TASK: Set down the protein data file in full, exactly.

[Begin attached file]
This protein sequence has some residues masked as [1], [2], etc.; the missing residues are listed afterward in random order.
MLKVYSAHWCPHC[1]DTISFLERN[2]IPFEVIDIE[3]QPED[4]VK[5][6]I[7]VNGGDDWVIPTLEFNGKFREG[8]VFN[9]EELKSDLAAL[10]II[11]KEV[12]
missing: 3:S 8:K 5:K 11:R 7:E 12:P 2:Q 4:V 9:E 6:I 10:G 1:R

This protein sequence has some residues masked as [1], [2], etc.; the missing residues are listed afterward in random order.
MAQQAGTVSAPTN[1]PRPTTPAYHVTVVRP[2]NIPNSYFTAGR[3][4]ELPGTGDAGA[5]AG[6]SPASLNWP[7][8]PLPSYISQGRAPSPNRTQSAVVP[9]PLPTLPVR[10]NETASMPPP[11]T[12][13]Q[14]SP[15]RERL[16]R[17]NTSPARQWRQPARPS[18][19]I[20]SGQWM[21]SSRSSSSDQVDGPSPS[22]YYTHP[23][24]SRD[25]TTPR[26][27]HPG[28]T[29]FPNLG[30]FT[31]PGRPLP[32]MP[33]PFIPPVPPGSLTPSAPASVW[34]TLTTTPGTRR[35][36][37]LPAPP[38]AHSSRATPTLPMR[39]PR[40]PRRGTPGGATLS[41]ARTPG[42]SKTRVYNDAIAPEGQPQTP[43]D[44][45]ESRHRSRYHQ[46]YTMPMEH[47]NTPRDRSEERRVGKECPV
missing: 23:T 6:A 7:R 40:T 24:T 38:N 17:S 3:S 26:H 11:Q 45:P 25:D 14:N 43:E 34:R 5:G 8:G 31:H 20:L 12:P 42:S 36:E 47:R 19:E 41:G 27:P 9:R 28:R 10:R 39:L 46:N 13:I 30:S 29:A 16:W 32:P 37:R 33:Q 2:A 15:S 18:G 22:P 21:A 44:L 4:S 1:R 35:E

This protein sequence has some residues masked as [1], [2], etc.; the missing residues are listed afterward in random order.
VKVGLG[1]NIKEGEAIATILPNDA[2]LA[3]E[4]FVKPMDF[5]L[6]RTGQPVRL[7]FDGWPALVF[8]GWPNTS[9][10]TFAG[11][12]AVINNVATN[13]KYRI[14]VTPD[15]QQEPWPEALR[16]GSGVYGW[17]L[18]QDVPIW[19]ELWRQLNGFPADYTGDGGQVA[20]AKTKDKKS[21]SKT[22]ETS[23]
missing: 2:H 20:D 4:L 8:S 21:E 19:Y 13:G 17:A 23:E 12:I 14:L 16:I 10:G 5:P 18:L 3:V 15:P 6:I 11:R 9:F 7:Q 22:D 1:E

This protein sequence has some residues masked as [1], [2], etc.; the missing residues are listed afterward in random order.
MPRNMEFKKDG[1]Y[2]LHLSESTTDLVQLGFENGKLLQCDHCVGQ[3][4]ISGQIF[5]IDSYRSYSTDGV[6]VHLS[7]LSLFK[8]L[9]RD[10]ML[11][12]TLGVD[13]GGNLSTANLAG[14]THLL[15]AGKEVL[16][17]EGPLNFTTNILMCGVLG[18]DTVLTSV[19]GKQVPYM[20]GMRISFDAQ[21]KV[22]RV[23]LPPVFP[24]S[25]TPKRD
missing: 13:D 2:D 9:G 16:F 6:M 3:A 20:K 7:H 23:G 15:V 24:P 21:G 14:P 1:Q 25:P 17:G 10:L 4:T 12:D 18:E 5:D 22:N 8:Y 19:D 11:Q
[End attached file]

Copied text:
This protein sequence has some residues masked as [1], [2], etc.; the missing residues are listed afterward in random order.
MLKVYSAHWCPHC[1]DTISFLERN[2]IPFEVIDIE[3]QPED[4]VK[5][6]I[7]VNGGDDWVIPTLEFNGKFREG[8]VFN[9]EELKSDLAAL[10]II[11]KEV[12]
missing: 3:S 8:K 5:K 11:R 7:E 12:P 2:Q 4:V 9:E 6:I 10:G 1:R

This protein sequence has some residues masked as [1], [2], etc.; the missing residues are listed afterward in random order.
MAQQAGTVSAPTN[1]PRPTTPAYHVTVVRP[2]NIPNSYFTAGR[3][4]ELPGTGDAGA[5]AG[6]SPASLNWP[7][8]PLPSYISQGRAPSPNRTQSAVVP[9]PLPTLPVR[10]NETASMPPP[11]T[12][13]Q[14]SP[15]RERL[16]R[17]NTSPARQWRQPARPS[18][19]I[20]SGQWM[21]SSRSSSSDQVDGPSPS[22]YYTHP[23][24]SRD[25]TTPR[26][27]HPG[28]T[29]FPNLG[30]FT[31]PGRPLP[32]MP[33]PFIPPVPPGSLTPSAPASVW[34]TLTTTPGTRR[35][36][37]LPAPP[38]AHSSRATPTLPMR[39]PR[40]PRRGTPGGATLS[41]ARTPG[42]SKTRVYNDAIAPEGQPQTP[43]D[44][45]ESRHRSRYHQ[46]YTMPMEH[47]NTPRDRSEERRVGKECPV
missing: 23:T 6:A 7:R 40:T 24:T 38:N 17:S 3:S 26:H 11:Q 45:P 25:D 14:N 43:E 34:R 5:G 8:G 31:H 20:L 12:P 42:S 36:E 47:R 19:E 41:G 27:P 9:R 28:R 10:R 39:L 46:N 13:I 30:S 29:A 16:W 32:P 37:R 33:Q 2:A 15:S 18:G 22:P 21:A 44:L 4:S 1:R 35:E

This protein sequence has some residues masked as [1], [2], etc.; the missing residues are listed afterward in random order.
VKVGLG[1]NIKEGEAIATILPNDA[2]LA[3]E[4]FVKPMDF[5]L[6]RTGQPVRL[7]FDGWPALVF[8]GWPNTS[9][10]TFAG[11][12]AVINNVATN[13]KYRI[14]VTPD[15]QQEPWPEALR[16]GSGVYGW[17]L[18]QDVPIW[19]ELWRQLNGFPADYTGDGGQVA[20]AKTKDKKS[21]SKT[22]ETS[23]
missing: 2:H 20:D 4:L 8:S 21:E 19:Y 13:G 17:A 23:E 12:I 14:L 16:I 10:G 5:P 18:L 3:V 15:P 6:I 11:R 9:F 7:Q 22:D 1:E

This protein sequence has some residues masked as [1], [2], etc.; the missing residues are listed afterward in random order.
MPRNMEFKKDG[1]Y[2]LHLSESTTDLVQLGFENGKLLQCDHCVGQ[3][4]ISGQIF[5]IDSYRSYSTDGV[6]VHLS[7]LSLFK[8]L[9]RD[10]ML[11][12]TLGVD[13]GGNLSTANLAG[14]THLL[15]AGKEVL[16][17]EGPLNFTTNILMCGVLG[18]DTVLTSV[19]GKQVPYM[20]GMRISFDAQ[21]KV[22]RV[23]LPPVFP[24]S[25]TPKRD
missing: 13:D 2:D 9:G 16:F 6:M 3:A 20:K 7:H 23:G 15:V 24:P 21:G 14:P 1:Q 25:P 17:G 10:L 4:T 12:D 18:E 5:D 22:N 8:Y 19:D 11:Q